Apple’s New Year’s resolution should be to stop acting like a b***h. :D

  • Akshay Pall

    They need to got more Nexus 4/10s to the market!

    • Louis

      Yes! And while they’re at it, can they please ban crappy OEM overlays?

  • Alex

    No wonder Android already has antiviruses to make a sense of this mess.

    • Tom

      The problems in this post are unrelated to anti-virus. Normal users have no need of 3rd party anti-virus on Android.

      Further I think that the second problem described in the post is not a problem at all. Android doesn’t allow this to do done surupticiously – as happens on Windows. I would never use an app like that, but to each their own.

      One the other hand, I agree with the general idea of the post – there are more steps that Google could take to ‘clean up’ the play store without changing its open nature.

  • hotcar

    nice article, i have found a lot of fake apps too so lets hope google fixes this issue

    • monsterduc1000

      The best thing to do before you download an app is read the comments. They will tell you what the app is really about. I generally never get an app if it is brand new on the market. I usually wait for some feedback to come in.

  • jellmoo

    Developers that use these sorts of tactics are preying on the same sort of people that tend to fall victim to things like email or Facebook scams. People that are maybe less tech savvy and have their very first device. Considering how cheap and easy to get a lot of Android devices are, coupled with a far more lax verification system for apps, it’s easy to see how they are able to worm their way in.

    It’s a slippery slope for Google though. They can’t get too strict without infringing on their “open” mentality, or without making it more difficult for devs to get their apps in. There is something to be said for a 2 day turnaround on app submission, especially when compared to the potential 30 day turnaround from Apple. But, part f the side effect is that users do need to be more vigilant with what they install on an Android device.

    Could Google do a better job? Absolutely. But I think they are walking a very fine line here, and need to carefully weigh their options before moving to a stricter, more involved model.

    • Louis

      Strict is really what Google needs to do if they wish to improve Android’s user experience. They can still remain open by allowing 3rd party stores, but Google Play must live up to a higher standard. Google must make sure that open equate to low quality.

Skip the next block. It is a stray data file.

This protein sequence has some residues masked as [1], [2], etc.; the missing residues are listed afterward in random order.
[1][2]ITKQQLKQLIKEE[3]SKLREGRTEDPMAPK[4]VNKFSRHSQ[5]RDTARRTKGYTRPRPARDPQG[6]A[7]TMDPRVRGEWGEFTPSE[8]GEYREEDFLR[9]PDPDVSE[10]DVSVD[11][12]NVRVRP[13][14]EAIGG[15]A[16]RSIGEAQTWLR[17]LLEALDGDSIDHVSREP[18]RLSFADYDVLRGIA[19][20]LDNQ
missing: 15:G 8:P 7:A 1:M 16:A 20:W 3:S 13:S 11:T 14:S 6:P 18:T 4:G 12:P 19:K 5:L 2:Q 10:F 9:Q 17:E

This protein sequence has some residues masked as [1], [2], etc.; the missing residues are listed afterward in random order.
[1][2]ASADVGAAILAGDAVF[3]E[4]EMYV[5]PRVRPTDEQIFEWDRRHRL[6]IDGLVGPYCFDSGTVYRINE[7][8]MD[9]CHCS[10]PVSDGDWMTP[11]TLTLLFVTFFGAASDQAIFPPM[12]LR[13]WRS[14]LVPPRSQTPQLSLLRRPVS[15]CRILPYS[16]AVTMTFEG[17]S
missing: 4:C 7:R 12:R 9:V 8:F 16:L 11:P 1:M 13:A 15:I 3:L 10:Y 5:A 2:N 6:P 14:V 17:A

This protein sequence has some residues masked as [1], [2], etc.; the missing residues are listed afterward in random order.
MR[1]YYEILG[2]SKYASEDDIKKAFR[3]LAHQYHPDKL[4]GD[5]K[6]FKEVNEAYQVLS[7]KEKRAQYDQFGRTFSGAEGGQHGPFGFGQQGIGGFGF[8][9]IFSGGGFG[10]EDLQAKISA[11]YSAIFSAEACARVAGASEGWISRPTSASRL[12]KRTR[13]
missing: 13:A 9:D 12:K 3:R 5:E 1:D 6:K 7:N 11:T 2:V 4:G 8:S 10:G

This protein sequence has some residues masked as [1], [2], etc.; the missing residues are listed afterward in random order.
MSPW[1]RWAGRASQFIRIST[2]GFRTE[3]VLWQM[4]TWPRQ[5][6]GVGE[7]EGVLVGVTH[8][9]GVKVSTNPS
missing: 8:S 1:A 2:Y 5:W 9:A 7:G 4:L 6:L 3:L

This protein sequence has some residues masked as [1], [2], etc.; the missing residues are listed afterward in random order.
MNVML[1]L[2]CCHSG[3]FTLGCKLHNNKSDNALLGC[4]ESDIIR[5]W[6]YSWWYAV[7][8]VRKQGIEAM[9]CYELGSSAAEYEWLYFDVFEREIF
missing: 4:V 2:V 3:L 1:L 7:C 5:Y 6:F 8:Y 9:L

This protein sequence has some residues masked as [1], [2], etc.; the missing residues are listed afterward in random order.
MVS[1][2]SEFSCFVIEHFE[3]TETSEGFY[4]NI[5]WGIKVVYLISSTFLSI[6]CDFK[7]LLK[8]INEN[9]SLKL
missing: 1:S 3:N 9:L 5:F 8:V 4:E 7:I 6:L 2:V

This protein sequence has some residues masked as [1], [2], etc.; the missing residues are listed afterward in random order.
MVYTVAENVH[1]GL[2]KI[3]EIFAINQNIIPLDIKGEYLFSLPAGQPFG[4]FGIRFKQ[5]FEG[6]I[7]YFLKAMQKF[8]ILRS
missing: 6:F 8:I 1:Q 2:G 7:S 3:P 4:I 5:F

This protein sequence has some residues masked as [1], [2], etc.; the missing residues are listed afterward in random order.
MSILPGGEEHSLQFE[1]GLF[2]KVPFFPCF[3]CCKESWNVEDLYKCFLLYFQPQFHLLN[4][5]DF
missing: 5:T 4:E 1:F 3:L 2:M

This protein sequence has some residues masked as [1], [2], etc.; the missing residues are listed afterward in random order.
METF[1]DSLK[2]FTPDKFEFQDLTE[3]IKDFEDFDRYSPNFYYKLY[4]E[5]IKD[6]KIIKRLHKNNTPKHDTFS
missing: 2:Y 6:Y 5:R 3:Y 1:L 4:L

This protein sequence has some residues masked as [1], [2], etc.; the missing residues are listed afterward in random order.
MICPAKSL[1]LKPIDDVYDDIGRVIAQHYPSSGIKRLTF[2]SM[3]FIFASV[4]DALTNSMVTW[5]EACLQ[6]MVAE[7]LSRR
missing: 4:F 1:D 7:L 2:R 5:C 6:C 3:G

• Louis

    This is yet another example of how both Windows Phone and iOS are far superior architecturally. Because of the sandboxed nature of iOS and WP it is just about impossible for any application downloaded from official stores to modify any other application. Furthermore, Apple and Microsoft (especially Apple) seem to have significantly stricter guidelines for their respective application stores. This results in a far superior user experience.

    It really is crazy that Google developed a 21st century operating system without proper sandboxing. Android is a great operating system but it still has a long way to go. In the next few years Google must tighten up rules on the Play Store, have better application isolation, introduce a closed file system for better user experience and improve Android’s user interface guidelines so that you don’t have developers making up their own UI designs that confuse users.

    • Dalex

      Or, and here’s a crazy idea, but they could not transform their OS into yet another walled garden. IOS and WP are already available on the market for the people that want them. With what, over 70% market share, I don’t think Google has too much to worry about. Ruining the open nature of Android would be a horrible mistake and a giant fu to the insane number of people using it.

      If people are dumb enough to download an app called GTA5, when the game isn’t even out as Daniel pointed out, they deserve their fate.

    • mlander

      Dalex said: “If people are dumb enough to download an app called GTA5, when the game isn’t even out as Daniel pointed out, they deserve their fate.”

      Dalex, while I don’t entirely disagree, many of us reading this blog are the ones who get to clean up the mess… And usually without payment. YMMV.

    • Thomas

      Comparing iOS and WP to Android is like comparing consoles and gaming PCs. Many people, myself included, place high value on flexibility and openness and will live with the associated flaws/costs.

      I happen to enjoy having unrestricted access to my phone file system, the same way I enjoy customization and modding on my gaming PC.

      The casual non-savvy user would definitely be better off with a WP or an iPhone, no arguing with that. But for the other types of users, there really is no existing alternative to Android (unless you count MeeGo and future Linux-based entrants).

  • KidAndroid

    Any app that makes you agree to a licence agreement before using I delete immeditely & everyone should because they are 95% bullshit. This is a great article & Ill definitely be sharing it across the webisphere ;-)

  • Captain67

    Daniel sounds pretty angry in this post. Must be hungover from new years eve drinking.